Prosecution by Twitter: Texas DA Tweets Case Details
BY Nancy Scola | Wednesday, February 17 2010
It's been widely reported that the District Attorney of Montgomery County Texas, Brett Ligon, is using Twitter to post the names of people arrested for Driving Under the Influence offenses. (via OhMyGov!) And indeed, Ligon, who was elected Montgomery County DA in 2008 as a Republican in an uncontested general election, is doing just that. For example:
No Refusal DWI 1st Charge filed in CCCL 5 on Christopher T_____ in cause number 09-255064.
(We've blanked out the last names of the involved parties. Ligon, though, is posting the particulars, to be sure.)
But Ligon is going beyond tweeting simply the details of those alleged to have put their fellow drivers at risk. He's also posting on Twitter notes about other cases pursued by his office, such as:
Luke W_____ gets 60 years prison from jury for Assasult-Domestic Violence in Judge Hamilton's court. Prosecutor: Nicole C_____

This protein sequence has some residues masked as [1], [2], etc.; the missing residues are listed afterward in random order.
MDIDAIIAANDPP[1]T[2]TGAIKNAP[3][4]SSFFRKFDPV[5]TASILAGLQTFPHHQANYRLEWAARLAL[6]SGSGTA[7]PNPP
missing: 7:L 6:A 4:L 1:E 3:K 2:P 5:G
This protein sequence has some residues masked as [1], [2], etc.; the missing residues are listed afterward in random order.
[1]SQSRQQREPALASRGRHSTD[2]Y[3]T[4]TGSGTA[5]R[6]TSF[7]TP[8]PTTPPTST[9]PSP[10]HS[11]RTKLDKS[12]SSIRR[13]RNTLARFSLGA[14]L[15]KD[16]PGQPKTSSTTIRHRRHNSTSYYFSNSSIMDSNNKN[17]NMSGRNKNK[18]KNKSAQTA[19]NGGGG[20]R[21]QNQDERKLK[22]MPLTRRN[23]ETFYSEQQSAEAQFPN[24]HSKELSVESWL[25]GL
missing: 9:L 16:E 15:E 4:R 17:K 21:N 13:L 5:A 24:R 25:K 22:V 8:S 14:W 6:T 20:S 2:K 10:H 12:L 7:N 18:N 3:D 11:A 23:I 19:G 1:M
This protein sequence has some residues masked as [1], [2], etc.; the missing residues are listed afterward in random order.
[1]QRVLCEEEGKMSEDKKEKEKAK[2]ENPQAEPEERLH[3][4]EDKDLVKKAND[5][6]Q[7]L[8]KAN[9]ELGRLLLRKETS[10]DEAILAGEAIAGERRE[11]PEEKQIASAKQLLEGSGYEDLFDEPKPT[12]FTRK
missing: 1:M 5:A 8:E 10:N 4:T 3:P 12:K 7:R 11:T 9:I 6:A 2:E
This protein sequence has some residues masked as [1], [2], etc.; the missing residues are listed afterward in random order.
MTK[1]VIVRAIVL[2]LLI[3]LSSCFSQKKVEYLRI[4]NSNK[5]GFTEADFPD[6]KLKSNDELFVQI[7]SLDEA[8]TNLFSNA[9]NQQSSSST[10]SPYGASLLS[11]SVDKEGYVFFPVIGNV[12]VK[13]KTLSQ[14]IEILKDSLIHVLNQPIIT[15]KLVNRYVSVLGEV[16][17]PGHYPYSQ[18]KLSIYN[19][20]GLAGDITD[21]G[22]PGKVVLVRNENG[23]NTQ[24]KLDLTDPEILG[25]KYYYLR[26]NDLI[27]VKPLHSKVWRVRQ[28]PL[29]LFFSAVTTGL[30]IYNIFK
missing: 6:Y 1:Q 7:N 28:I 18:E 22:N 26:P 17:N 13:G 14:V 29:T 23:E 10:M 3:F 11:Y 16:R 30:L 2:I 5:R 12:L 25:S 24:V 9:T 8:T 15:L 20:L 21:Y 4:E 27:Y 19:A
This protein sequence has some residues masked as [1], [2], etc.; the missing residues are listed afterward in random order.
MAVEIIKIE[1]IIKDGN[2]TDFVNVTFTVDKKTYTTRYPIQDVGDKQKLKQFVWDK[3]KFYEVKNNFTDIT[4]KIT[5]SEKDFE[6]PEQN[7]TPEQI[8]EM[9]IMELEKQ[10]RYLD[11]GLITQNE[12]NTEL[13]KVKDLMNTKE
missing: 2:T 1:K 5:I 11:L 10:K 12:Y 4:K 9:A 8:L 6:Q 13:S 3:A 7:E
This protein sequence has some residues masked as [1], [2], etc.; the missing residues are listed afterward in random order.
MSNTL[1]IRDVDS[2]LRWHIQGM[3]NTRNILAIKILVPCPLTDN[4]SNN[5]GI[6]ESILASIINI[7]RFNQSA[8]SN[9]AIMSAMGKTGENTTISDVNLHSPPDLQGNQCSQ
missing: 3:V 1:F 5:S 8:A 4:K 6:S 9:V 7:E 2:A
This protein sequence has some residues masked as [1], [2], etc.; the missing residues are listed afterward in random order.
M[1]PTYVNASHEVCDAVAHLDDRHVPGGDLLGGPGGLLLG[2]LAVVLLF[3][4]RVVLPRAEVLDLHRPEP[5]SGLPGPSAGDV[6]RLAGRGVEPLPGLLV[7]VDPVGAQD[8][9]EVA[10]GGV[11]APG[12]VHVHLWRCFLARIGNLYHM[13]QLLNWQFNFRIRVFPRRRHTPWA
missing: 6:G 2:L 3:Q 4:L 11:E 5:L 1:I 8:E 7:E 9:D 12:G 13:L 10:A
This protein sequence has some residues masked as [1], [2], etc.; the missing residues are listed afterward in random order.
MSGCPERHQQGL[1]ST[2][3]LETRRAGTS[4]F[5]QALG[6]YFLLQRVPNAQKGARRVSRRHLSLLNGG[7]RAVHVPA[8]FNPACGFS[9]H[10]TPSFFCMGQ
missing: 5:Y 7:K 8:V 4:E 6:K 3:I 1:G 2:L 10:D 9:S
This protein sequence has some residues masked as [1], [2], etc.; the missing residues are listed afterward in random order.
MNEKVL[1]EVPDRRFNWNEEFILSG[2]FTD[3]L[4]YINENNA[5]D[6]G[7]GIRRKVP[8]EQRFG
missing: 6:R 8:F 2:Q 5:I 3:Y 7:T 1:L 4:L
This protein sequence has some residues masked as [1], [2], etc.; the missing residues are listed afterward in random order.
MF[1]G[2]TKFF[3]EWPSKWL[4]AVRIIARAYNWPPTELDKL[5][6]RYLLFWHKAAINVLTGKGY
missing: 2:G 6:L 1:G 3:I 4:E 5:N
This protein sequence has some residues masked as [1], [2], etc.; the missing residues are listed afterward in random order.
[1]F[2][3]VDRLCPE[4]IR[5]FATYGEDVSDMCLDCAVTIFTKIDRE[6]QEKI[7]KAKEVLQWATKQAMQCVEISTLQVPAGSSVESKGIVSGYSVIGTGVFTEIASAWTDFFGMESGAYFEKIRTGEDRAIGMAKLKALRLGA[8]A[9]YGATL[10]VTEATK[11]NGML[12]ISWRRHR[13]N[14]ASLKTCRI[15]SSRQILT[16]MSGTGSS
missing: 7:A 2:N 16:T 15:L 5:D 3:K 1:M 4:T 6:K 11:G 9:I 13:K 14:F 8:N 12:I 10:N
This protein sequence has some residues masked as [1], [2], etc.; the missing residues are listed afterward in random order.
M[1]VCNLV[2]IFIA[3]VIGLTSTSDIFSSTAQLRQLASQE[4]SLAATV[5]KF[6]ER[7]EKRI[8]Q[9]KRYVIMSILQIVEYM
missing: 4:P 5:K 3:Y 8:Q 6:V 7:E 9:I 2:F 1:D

These are public records. Open government advocates often make the case that transparency in the 21st century requires posting things online, not simply making documents "available to the public" by sticking them in a filing cabinet in some courthouse. But that's powerful because the flip-side is also true: public records posted online assume a new level of availability and ubiquity.
Ligon, or @MontgomeryTXDAO, has only 673 Twitter followers. But as others have mention, the growing presence of real-time search through Google, Bing, and other tools changes that equation. Twitter search results on a person's name, for example, now routinely pop up as some of the first items returned in a Google search.
Ligon's use of Twitter in this case raises the question, you can use social media to share information more broadly, but should you?
Here's a fun fact turned up by a Google search. Ligon happens to be the original prosecutor in the original 1998 Lawrence v. Texas case that sought to punish two men for having consensual sex inside one of the men's own home. You see, Google never forgets.